There are other models related to the RGB model, but their colors are expressed differently in some way. There is the HSL model (Hue, Saturation, Lightness), the HSB (Hue, Saturation, Brightness), and the HIS (Hue, Saturation, Intensity). As you can see, the differences in these models are in the use of lightness and brightness/intensity.
With pigments (paint, ink, dye, etc.) color is treated differently than it is in the RGB and related models. As children, many of us were taught about colors by using the RYB model (Red, Yellow, Blue), in which red, yellow, and blue are the primary colors and by mixing them together we get the secondary colors. But RYB secondary colors tend to turn out a little murky, and so that system has been more or less abandoned by many color professionals. Today's artists instead rely on the CMY or CMYK model in which the primary hues are Cyan, Magenta, and Yellow, which when combined together make a reasonable facsimile of black (the "K" in CMYK).
The RYB Model
The CMY or CMYK model has a huge color gamut. It can produce an almost infinite number of colors. That is why it has been in widespread use by commercial printers running four-color (also called full-color or process color) presses, although they normally use a black ink, because mixing the CMY colors together results in a black that is not rich enough or black enough. Our desktop inkjet and laser printers also use the CMYK system of color mixing. There is also a six-color process printing model called Hexachrome, in which the CMYK model is expanded to include Hexachrome Orange and Hexachrome Green. The Hexachrome model can create the majority of the Pantone colors, as opposed to the CMYK model which can create only about half of them.
The CMY Model
The French developed the CIE model, named after the organization Commission International de l'Eclairage, or the International Commission on Illumination. This group studies vision, color, light, radiation, photobiology, photochemistry, image technology, and interior and exterior environmental lighting and lighting design. It has discovered that the human eye's receptors cause some colors to be associated with other colors. As a result, the CIE model includes all visible colors, regardless of whether they fit into the RGB or CMYK or any other models. Another model related to CIE is the UCS model (Uniform Color Space).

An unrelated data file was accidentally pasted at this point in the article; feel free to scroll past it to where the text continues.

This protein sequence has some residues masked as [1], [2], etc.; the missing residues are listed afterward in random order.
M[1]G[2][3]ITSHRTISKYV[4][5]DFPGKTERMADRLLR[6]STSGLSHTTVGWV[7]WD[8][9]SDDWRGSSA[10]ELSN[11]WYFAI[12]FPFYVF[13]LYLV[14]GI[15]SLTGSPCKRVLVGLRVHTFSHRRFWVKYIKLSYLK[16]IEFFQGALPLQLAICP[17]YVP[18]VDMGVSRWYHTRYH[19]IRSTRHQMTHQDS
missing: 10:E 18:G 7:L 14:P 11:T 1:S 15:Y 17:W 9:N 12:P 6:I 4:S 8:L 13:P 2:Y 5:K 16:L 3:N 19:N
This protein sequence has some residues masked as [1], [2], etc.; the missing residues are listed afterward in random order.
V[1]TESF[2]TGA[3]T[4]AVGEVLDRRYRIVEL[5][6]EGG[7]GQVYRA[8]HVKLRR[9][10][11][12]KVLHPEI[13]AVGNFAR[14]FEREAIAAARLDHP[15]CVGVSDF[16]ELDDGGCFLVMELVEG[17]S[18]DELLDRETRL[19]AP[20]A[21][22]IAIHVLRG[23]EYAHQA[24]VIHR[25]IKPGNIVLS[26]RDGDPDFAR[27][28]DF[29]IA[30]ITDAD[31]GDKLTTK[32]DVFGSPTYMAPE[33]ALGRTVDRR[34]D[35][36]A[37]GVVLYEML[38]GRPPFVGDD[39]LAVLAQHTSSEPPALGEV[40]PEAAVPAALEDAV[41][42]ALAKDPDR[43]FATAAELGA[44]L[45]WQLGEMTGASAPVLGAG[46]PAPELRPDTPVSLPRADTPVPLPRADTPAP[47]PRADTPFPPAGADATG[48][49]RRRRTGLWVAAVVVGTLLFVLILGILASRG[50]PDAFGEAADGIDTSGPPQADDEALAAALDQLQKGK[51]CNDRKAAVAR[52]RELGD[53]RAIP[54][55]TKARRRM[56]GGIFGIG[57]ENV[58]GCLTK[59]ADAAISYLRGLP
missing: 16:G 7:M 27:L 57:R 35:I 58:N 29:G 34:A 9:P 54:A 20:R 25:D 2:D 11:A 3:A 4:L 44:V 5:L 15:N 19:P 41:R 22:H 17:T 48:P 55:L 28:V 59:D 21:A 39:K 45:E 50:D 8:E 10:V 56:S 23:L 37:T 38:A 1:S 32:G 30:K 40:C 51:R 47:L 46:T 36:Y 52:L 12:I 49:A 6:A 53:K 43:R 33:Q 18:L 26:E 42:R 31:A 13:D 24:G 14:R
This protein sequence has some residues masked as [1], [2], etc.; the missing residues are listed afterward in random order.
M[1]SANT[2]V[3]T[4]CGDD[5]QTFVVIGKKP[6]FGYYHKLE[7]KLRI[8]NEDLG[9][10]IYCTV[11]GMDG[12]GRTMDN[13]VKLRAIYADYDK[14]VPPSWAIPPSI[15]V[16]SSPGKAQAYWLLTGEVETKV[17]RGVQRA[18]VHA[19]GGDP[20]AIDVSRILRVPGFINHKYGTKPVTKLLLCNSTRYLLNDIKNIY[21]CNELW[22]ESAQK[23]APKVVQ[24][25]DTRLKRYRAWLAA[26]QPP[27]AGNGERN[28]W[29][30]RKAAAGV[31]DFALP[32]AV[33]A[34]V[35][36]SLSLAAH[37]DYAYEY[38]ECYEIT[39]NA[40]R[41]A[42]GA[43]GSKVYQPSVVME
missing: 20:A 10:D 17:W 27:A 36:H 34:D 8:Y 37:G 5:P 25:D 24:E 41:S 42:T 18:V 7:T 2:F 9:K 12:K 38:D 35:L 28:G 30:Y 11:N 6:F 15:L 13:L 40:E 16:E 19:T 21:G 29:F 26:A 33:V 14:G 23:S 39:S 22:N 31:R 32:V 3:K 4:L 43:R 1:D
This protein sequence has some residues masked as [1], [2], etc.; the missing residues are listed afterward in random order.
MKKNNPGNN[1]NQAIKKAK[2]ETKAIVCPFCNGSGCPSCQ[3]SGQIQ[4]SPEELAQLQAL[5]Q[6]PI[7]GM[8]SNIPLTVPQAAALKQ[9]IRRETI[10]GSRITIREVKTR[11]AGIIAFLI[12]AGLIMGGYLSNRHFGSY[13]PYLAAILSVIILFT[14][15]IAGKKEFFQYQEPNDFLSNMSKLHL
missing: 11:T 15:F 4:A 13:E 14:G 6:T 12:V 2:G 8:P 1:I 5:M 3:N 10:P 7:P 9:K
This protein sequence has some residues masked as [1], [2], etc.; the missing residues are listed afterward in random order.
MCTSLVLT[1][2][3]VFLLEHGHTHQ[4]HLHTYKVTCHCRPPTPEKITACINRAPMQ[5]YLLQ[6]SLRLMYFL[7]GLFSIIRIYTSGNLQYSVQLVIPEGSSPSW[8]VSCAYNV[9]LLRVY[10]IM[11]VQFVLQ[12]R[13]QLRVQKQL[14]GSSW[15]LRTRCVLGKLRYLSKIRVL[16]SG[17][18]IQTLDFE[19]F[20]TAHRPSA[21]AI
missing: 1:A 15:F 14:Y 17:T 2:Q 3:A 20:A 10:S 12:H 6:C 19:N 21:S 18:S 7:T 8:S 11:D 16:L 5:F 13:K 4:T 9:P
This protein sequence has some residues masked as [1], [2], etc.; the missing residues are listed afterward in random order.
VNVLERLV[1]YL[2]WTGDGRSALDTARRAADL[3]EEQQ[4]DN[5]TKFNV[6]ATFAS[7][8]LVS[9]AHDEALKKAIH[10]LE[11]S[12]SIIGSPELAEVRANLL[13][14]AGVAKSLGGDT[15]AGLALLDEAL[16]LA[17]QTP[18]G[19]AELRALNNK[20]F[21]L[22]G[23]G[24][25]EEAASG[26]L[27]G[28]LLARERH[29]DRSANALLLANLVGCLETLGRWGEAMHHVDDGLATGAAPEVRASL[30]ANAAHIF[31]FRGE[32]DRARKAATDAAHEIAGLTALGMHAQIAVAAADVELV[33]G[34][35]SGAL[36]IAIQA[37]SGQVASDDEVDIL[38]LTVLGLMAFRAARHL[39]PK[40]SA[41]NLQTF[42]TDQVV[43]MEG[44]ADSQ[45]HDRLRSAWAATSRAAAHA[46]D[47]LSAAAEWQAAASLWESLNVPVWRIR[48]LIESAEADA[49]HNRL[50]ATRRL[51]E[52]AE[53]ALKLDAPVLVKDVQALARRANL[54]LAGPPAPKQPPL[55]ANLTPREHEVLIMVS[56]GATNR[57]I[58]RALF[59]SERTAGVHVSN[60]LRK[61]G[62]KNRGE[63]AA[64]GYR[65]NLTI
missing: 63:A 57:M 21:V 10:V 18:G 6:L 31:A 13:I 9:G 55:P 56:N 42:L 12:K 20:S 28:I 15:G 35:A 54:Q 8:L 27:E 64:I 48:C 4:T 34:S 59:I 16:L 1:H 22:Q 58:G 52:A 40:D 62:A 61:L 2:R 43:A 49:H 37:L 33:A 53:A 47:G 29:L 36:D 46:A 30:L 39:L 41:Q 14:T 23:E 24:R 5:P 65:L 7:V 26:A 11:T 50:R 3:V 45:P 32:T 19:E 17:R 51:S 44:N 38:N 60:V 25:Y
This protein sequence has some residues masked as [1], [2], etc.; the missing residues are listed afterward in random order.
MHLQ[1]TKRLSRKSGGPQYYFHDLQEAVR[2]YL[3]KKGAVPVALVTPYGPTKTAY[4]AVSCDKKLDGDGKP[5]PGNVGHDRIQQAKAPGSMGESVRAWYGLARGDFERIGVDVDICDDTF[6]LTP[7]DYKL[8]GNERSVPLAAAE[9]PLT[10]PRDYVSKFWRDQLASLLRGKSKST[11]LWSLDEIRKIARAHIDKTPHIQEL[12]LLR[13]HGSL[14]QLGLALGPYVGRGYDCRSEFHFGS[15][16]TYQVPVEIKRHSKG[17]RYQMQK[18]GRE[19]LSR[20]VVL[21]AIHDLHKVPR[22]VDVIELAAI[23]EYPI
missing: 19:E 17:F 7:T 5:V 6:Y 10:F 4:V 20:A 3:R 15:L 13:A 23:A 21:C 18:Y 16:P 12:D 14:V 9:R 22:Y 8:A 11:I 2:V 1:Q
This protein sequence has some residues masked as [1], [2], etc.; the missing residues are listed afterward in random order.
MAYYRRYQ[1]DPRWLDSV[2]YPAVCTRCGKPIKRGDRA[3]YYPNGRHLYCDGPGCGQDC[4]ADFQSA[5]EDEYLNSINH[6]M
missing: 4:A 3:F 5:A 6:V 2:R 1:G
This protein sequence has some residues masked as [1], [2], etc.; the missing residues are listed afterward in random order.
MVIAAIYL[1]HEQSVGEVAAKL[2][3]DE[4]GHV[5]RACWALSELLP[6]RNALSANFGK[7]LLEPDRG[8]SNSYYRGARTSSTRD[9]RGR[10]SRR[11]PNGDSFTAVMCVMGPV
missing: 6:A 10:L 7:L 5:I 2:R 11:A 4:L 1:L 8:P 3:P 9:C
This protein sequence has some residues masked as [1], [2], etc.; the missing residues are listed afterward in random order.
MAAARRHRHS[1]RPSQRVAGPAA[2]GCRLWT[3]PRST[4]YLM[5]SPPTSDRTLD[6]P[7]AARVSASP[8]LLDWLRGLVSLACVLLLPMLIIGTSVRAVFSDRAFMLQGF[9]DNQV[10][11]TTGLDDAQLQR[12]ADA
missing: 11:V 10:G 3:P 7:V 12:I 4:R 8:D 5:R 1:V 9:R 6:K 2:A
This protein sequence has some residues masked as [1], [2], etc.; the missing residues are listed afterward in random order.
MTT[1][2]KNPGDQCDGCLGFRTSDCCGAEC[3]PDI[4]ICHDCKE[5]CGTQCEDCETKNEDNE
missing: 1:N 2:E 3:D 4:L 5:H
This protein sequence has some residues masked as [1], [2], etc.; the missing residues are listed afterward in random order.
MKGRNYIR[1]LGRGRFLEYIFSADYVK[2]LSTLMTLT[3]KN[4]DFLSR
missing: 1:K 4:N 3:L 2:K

Many artists do not feel that any of these models are appropriate to their needs, and perhaps they are not. How you use color and the color models on which you base your palette are entirely your own choice.
If you are an artist or designer, or even if you recently visited a paint store, you are probably familiar with color chips, those samples of pre-mixed colors that have been assigned numbers and color names that correspond exactly to the formulas for mixing those colors. Most, if not all, of these chips are produced using the Pantone Matching System or the Pantone Process Color System, and while the original Pantone color system consisted of only 504 colors, it now specifies 3,000-plus colors. The Pantone color selection system is also available on most software programs such as Photoshop and QuarkXPress.
Most artists do not sit down and create color wheels once they have left school. They rely on visual instinct to guide them when they are mixing colors. But, it still helps to have the understanding of how colors wheels are made and how the colors in those wheels are created.
As mentioned previously, the colors used by most artists today are produced using the CMY model. This means that your three primary colors are cyan, magenta, and yellow. To create the secondary colors, you mix equal parts of each primary at 100% saturation, resulting in a warm red (toward the orange side), green, and purple.
Tertiary colors are produced by mixing one primary at 100% saturation with another primary color at 50% saturation, resulting in a cool red (towards the cyan or magenta side), orange, lime green, turquoise, purple-blue, and a mauve-violet. You can go even further and mix quaternary colors, which are produced by mixing one primary color at 100% saturation with another primary color at either 25% or 75% saturation, which results in cherry red, red, red-orange, orange-yellow, yellow-green, warm green, cool green, blue-green, blue, ultramarine blue, purple-mauve, and red-violet.
To produce your blacks and grays, you mix the complementary colors, those colors that are exactly opposite each other on a color wheel.
This article last updated: 03/17/2013.